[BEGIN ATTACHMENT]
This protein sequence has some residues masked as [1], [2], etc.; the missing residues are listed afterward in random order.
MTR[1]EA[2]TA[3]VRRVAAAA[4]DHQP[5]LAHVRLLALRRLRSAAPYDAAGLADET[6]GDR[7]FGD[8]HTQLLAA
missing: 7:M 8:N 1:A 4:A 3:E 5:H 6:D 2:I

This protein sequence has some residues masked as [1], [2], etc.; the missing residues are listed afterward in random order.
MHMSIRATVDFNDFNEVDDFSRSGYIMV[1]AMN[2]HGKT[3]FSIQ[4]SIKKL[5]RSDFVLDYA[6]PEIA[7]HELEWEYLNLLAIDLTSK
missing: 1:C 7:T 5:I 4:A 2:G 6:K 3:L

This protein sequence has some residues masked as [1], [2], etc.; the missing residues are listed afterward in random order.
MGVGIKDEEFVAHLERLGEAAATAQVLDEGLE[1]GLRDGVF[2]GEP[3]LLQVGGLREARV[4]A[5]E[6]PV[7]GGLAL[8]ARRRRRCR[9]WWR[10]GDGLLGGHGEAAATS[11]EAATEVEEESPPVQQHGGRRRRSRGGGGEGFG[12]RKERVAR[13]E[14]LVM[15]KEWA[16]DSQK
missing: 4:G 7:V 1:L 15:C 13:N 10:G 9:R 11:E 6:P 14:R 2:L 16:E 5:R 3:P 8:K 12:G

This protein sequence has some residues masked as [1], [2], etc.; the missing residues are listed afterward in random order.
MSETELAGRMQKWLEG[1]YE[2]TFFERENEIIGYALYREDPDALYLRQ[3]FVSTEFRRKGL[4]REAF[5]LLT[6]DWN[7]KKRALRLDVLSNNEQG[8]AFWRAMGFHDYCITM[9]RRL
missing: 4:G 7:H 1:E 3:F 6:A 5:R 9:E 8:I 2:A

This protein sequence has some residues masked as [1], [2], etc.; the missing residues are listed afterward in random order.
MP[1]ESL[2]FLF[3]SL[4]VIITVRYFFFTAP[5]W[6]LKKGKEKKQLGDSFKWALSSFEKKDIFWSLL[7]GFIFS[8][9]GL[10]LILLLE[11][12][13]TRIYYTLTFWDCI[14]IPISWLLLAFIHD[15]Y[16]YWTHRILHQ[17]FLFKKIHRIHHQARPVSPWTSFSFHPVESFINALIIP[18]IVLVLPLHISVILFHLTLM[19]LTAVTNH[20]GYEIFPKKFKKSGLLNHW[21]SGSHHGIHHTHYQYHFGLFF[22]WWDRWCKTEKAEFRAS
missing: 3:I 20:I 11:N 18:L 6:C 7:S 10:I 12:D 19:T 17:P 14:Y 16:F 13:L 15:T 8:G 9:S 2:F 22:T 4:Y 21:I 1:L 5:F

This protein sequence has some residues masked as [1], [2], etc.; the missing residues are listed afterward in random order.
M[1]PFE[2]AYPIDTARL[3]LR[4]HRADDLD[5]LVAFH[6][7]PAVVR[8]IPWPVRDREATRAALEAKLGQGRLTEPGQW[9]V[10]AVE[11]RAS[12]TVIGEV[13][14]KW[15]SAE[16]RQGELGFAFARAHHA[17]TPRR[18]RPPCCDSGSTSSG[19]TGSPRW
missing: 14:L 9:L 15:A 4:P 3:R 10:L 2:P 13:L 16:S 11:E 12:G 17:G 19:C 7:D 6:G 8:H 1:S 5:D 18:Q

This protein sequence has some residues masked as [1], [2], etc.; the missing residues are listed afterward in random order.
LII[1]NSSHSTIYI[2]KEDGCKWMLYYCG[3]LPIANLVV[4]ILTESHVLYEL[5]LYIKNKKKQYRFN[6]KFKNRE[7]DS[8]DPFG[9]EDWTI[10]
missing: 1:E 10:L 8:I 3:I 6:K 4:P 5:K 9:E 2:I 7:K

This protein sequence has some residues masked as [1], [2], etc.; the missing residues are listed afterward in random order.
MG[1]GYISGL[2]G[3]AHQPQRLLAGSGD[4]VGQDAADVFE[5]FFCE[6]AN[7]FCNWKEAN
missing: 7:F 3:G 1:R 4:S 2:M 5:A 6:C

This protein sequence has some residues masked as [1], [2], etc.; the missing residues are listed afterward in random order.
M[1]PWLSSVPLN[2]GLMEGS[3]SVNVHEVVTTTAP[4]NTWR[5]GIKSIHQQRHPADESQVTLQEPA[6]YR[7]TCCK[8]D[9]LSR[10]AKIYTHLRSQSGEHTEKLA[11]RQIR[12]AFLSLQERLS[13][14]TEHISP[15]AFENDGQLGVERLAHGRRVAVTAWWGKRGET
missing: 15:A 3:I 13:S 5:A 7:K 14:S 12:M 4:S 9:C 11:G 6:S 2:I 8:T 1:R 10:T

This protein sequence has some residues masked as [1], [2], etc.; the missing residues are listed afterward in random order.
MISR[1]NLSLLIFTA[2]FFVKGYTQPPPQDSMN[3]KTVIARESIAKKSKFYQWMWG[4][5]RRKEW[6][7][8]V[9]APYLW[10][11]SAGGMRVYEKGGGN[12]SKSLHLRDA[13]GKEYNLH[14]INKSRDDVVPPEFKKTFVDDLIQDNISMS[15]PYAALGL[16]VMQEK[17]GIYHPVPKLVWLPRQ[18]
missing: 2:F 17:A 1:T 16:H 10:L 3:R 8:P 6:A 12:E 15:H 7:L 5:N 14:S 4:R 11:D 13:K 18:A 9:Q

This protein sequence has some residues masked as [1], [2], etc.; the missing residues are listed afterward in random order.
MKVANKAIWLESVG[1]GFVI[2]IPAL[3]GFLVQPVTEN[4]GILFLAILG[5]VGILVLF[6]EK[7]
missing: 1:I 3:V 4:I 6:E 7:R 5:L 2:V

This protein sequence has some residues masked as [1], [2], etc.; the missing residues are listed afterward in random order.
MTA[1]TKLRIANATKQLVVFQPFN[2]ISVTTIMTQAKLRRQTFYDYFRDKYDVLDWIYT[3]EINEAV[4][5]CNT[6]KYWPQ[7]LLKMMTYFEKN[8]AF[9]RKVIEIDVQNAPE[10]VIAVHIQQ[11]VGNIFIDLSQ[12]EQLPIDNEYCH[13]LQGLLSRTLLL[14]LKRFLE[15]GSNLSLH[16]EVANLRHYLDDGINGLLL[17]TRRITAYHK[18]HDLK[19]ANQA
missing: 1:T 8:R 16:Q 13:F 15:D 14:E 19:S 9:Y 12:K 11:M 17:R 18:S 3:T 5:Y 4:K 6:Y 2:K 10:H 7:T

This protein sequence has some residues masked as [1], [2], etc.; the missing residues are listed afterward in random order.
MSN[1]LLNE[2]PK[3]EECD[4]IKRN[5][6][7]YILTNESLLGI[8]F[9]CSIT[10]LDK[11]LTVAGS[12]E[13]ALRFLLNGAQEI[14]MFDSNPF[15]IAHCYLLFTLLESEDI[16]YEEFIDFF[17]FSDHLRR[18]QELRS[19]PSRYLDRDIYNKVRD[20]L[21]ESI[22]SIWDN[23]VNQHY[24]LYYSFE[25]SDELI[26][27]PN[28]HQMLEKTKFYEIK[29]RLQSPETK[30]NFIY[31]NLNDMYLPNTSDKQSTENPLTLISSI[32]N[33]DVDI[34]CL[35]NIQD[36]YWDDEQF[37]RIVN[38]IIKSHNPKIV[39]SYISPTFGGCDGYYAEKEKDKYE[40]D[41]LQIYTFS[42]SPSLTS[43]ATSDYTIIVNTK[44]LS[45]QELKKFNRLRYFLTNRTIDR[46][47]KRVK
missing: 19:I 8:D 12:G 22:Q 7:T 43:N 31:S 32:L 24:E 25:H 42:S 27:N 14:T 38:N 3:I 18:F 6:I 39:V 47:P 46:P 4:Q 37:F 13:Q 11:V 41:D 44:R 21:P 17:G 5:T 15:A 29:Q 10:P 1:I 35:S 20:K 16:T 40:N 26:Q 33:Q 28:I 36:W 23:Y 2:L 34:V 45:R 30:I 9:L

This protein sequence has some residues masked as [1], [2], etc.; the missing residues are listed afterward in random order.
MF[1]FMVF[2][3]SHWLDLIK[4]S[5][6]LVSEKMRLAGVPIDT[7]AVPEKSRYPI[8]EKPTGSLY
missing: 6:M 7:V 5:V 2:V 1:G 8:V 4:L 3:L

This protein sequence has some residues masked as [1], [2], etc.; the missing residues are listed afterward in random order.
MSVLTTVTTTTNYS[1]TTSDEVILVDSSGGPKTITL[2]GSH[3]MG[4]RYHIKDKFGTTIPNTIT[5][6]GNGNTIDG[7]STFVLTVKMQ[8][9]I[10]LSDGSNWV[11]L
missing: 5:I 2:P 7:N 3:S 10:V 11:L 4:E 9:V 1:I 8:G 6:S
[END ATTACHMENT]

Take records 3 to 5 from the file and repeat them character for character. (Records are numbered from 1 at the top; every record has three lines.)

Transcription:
This protein sequence has some residues masked as [1], [2], etc.; the missing residues are listed afterward in random order.
MGVGIKDEEFVAHLERLGEAAATAQVLDEGLE[1]GLRDGVF[2]GEP[3]LLQVGGLREARV[4]A[5]E[6]PV[7]GGLAL[8]ARRRRRCR[9]WWR[10]GDGLLGGHGEAAATS[11]EAATEVEEESPPVQQHGGRRRRSRGGGGEGFG[12]RKERVAR[13]E[14]LVM[15]KEWA[16]DSQK
missing: 4:G 7:V 1:L 15:C 13:N 10:G 9:R 11:E 6:P 14:R 2:L 16:E 5:R 3:P 8:K 12:G

This protein sequence has some residues masked as [1], [2], etc.; the missing residues are listed afterward in random order.
MSETELAGRMQKWLEG[1]YE[2]TFFERENEIIGYALYREDPDALYLRQ[3]FVSTEFRRKGL[4]REAF[5]LLT[6]DWN[7]KKRALRLDVLSNNEQG[8]AFWRAMGFHDYCITM[9]RRL
missing: 4:G 7:H 1:E 3:F 6:A 5:R 9:E 8:I 2:A

This protein sequence has some residues masked as [1], [2], etc.; the missing residues are listed afterward in random order.
MP[1]ESL[2]FLF[3]SL[4]VIITVRYFFFTAP[5]W[6]LKKGKEKKQLGDSFKWALSSFEKKDIFWSLL[7]GFIFS[8][9]GL[10]LILLLE[11][12][13]TRIYYTLTFWDCI[14]IPISWLLLAFIHD[15]Y[16]YWTHRILHQ[17]FLFKKIHRIHHQARPVSPWTSFSFHPVESFINALIIP[18]IVLVLPLHISVILFHLTLM[19]LTAVTNH[20]GYEIFPKKFKKSGLLNHW[21]SGSHHGIHHTHYQYHFGLFF[22]WWDRWCKTEKAEFRAS
missing: 3:I 20:I 11:N 18:L 6:C 7:S 10:I 12:D 19:T 17:P 14:Y 16:F 13:L 15:T 8:G 9:S 2:F 22:T 4:Y 21:I 1:L 5:F